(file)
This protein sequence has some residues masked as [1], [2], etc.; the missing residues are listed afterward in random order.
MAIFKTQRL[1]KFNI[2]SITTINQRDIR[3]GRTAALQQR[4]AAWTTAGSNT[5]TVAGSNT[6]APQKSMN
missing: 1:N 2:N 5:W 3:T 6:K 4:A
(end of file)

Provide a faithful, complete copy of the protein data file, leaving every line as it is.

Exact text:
This protein sequence has some residues masked as [1], [2], etc.; the missing residues are listed afterward in random order.
MAIFKTQRL[1]KFNI[2]SITTINQRDIR[3]GRTAALQQR[4]AAWTTAGSNT[5]TVAGSNT[6]APQKSMN
missing: 1:N 2:N 5:W 3:T 6:K 4:A